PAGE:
Chinese Globetrotters Far Outpace Foreign Counterparts Coming to Middle Kingdom
The gap between the number of visits Chinese tourists made abroad and foreigners coming to China has reached more than 30 million, reflecting the urgent need for China to improve its visa policies and travel services, a think tank said in a recent report.
The gap, which is referred to as an “international tourists deficit,” could expand to 100 million in five years as a result of continued momentum of Chinese people traveling around the world and sluggish growth in China visitors, the Center for China and Globalization warned in a report on the trend of cross-border tourism.
In the past, few people noticed that the number of foreign tourists visiting China is actually significantly smaller than it appears. For example, the National Bureau of Statistics’ data said that tourists made 134 million visits to China in 2015, more than the number of Chinese people’s visits abroad, which was 128 million.
In reality, foreigners only paid 25.98 million visits to the Chinese mainland in 2015, and Chinese mainlanders paid 57.62 million visits to foreign countries, about 32 million more than the inbound visits by foreigners. The discrepancy comes from Chinese authorities traditionally referring to Hong Kong, Macau and Taiwan as overseas regions, the center said.As the country’s economy continues to grow, more Chinese people have been traveling out of the country for sightseeing, shopping and business trips. The number of visits Chinese people made abroad grew more than 300% between 2005 and 2015. In 2016, Chinese people paid 122 million visits abroad, according to data from the China Tourism Academy, keeping the country as the world’s biggest source of international travel.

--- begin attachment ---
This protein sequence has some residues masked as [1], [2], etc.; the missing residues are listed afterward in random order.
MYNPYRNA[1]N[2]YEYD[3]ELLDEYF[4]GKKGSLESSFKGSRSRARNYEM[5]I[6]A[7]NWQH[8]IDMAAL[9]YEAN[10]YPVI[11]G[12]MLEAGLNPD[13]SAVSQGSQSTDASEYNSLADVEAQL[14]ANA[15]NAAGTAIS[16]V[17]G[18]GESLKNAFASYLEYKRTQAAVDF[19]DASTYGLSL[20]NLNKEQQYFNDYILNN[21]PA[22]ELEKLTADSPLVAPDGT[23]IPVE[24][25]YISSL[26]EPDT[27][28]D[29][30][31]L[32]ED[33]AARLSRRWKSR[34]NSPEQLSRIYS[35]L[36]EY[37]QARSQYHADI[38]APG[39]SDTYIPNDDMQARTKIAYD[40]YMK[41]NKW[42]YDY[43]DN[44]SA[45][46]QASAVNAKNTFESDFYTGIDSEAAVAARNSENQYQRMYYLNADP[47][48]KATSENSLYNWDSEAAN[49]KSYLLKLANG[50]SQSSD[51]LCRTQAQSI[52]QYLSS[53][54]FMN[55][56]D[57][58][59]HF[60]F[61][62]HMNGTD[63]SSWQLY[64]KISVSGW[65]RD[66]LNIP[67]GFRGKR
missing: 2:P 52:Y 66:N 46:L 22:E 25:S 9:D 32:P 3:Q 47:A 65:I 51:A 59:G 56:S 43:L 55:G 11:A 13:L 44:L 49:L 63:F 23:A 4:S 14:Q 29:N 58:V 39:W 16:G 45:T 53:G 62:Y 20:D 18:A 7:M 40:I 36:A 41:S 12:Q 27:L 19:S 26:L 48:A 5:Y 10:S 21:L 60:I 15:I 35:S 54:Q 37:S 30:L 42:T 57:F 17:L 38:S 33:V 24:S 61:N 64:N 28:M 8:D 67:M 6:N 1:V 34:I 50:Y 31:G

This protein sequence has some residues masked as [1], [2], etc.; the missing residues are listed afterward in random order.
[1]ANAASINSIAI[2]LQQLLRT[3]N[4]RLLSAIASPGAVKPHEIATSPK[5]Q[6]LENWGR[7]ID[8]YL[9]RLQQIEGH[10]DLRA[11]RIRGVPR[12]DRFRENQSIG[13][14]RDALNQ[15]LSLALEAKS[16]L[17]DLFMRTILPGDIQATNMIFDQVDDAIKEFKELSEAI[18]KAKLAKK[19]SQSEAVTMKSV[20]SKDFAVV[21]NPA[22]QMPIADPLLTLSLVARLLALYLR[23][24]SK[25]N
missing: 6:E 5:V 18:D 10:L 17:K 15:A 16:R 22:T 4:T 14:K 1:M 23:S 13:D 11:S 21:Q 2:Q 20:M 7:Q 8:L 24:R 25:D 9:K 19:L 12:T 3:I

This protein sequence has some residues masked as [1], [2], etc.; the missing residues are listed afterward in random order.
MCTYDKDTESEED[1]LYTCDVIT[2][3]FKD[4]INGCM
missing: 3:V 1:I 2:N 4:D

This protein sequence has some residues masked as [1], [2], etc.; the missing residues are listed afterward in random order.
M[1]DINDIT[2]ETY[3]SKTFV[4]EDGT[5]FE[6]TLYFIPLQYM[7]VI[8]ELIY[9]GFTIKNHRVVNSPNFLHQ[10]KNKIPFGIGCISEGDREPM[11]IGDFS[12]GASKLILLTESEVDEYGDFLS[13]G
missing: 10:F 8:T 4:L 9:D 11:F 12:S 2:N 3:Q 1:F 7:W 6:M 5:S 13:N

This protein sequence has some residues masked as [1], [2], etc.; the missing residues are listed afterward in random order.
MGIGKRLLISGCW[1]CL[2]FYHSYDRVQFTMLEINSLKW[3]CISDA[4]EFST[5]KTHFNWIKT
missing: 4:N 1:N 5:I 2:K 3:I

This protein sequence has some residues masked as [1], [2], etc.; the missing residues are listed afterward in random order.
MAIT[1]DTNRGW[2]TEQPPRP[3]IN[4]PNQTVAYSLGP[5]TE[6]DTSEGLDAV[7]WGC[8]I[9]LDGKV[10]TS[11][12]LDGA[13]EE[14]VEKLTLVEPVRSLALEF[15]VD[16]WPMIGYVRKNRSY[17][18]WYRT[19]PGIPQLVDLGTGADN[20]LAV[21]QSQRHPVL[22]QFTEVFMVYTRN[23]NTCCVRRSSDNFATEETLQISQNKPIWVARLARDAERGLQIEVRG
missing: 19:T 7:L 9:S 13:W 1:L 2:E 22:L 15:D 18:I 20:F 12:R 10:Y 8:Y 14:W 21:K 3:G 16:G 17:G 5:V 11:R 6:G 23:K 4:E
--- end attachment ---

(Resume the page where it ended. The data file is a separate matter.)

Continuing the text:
However, the number of foreigners coming to China has not matched this growth.
During 2005-2015, the number of foreigners’ visits to China grew only 11.2%, much smaller than the average among other countries. According to the United Nations World Tourism Organization, developed countries saw 38.9% more inbound tourist visits in the same period, emerging economies saw 57.2% more, and Asia Pacific countries had growth of 81.3%.
The gap between incoming and outgoing travel also led to a huge deficit in tourist revenue. According to a National Bureau of Statistics report released in February, China made $120 billion from tourists visiting the country in 2016, while Chinese people spent $261.1 billion traveling abroad.
“Tourists to China could be a new spot of growth for China’s economy,” said Wang Huiyao, director of the Center for China and Globalization. “The lack of people coming to China is not caused by the ‘hardware’ of China’s tourist system, but by the ‘soft environment,’ such as visa policies, the number of resident expatriates, tourist promotions in other countries, and cultural background,” Wang said.
Contact reporter Wu Gang (firstname.lastname@example.org)
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